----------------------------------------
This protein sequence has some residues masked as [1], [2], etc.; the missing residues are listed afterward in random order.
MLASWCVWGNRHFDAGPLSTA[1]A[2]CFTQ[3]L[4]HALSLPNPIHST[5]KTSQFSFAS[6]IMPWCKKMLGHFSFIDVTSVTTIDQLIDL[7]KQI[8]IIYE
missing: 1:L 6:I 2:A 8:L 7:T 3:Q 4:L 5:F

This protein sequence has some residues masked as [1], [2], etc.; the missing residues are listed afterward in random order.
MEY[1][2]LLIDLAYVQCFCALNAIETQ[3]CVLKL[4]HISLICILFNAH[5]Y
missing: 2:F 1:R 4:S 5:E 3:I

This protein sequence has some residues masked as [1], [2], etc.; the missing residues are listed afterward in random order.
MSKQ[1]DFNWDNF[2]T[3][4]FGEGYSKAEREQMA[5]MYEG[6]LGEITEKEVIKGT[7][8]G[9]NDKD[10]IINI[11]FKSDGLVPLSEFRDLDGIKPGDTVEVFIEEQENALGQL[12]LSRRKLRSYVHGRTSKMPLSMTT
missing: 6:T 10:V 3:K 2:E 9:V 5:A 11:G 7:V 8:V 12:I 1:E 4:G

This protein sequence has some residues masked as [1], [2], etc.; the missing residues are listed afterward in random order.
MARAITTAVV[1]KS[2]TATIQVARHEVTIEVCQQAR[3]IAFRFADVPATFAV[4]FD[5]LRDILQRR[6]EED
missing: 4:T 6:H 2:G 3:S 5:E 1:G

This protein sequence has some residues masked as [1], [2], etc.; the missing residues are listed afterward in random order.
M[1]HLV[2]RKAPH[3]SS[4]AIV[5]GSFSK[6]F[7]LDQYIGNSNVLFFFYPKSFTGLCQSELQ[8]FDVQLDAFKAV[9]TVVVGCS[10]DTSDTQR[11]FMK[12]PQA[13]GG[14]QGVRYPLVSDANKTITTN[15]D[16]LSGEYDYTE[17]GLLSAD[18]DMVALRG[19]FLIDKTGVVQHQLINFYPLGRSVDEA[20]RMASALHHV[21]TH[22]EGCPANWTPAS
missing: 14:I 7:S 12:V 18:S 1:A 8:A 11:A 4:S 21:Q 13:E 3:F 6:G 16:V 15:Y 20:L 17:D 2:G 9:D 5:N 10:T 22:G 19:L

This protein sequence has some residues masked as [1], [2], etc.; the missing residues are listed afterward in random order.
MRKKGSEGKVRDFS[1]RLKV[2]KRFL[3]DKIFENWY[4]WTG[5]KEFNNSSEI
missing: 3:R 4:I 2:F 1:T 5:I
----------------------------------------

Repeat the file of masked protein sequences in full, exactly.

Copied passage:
This protein sequence has some residues masked as [1], [2], etc.; the missing residues are listed afterward in random order.
MLASWCVWGNRHFDAGPLSTA[1]A[2]CFTQ[3]L[4]HALSLPNPIHST[5]KTSQFSFAS[6]IMPWCKKMLGHFSFIDVTSVTTIDQLIDL[7]KQI[8]IIYE
missing: 1:L 6:I 2:A 8:L 7:T 3:Q 4:L 5:F

This protein sequence has some residues masked as [1], [2], etc.; the missing residues are listed afterward in random order.
MEY[1][2]LLIDLAYVQCFCALNAIETQ[3]CVLKL[4]HISLICILFNAH[5]Y
missing: 2:F 1:R 4:S 5:E 3:I

This protein sequence has some residues masked as [1], [2], etc.; the missing residues are listed afterward in random order.
MSKQ[1]DFNWDNF[2]T[3][4]FGEGYSKAEREQMA[5]MYEG[6]LGEITEKEVIKGT[7][8]G[9]NDKD[10]IINI[11]FKSDGLVPLSEFRDLDGIKPGDTVEVFIEEQENALGQL[12]LSRRKLRSYVHGRTSKMPLSMTT
missing: 6:T 10:V 3:K 2:E 9:V 5:A 11:G 7:V 8:V 12:I 1:E 4:G

This protein sequence has some residues masked as [1], [2], etc.; the missing residues are listed afterward in random order.
MARAITTAVV[1]KS[2]TATIQVARHEVTIEVCQQAR[3]IAFRFADVPATFAV[4]FD[5]LRDILQRR[6]EED
missing: 4:T 6:H 2:G 3:S 5:E 1:G

This protein sequence has some residues masked as [1], [2], etc.; the missing residues are listed afterward in random order.
M[1]HLV[2]RKAPH[3]SS[4]AIV[5]GSFSK[6]F[7]LDQYIGNSNVLFFFYPKSFTGLCQSELQ[8]FDVQLDAFKAV[9]TVVVGCS[10]DTSDTQR[11]FMK[12]PQA[13]GG[14]QGVRYPLVSDANKTITTN[15]D[16]LSGEYDYTE[17]GLLSAD[18]DMVALRG[19]FLIDKTGVVQHQLINFYPLGRSVDEA[20]RMASALHHV[21]TH[22]EGCPANWTPAS
missing: 14:I 7:S 12:V 18:S 1:A 8:A 11:A 4:S 21:Q 13:E 3:F 6:G 16:V 15:Y 20:L 17:D 2:G 9:D 5:N 10:T 22:G 19:L

This protein sequence has some residues masked as [1], [2], etc.; the missing residues are listed afterward in random order.
MRKKGSEGKVRDFS[1]RLKV[2]KRFL[3]DKIFENWY[4]WTG[5]KEFNNSSEI
missing: 3:R 4:I 2:F 1:T 5:I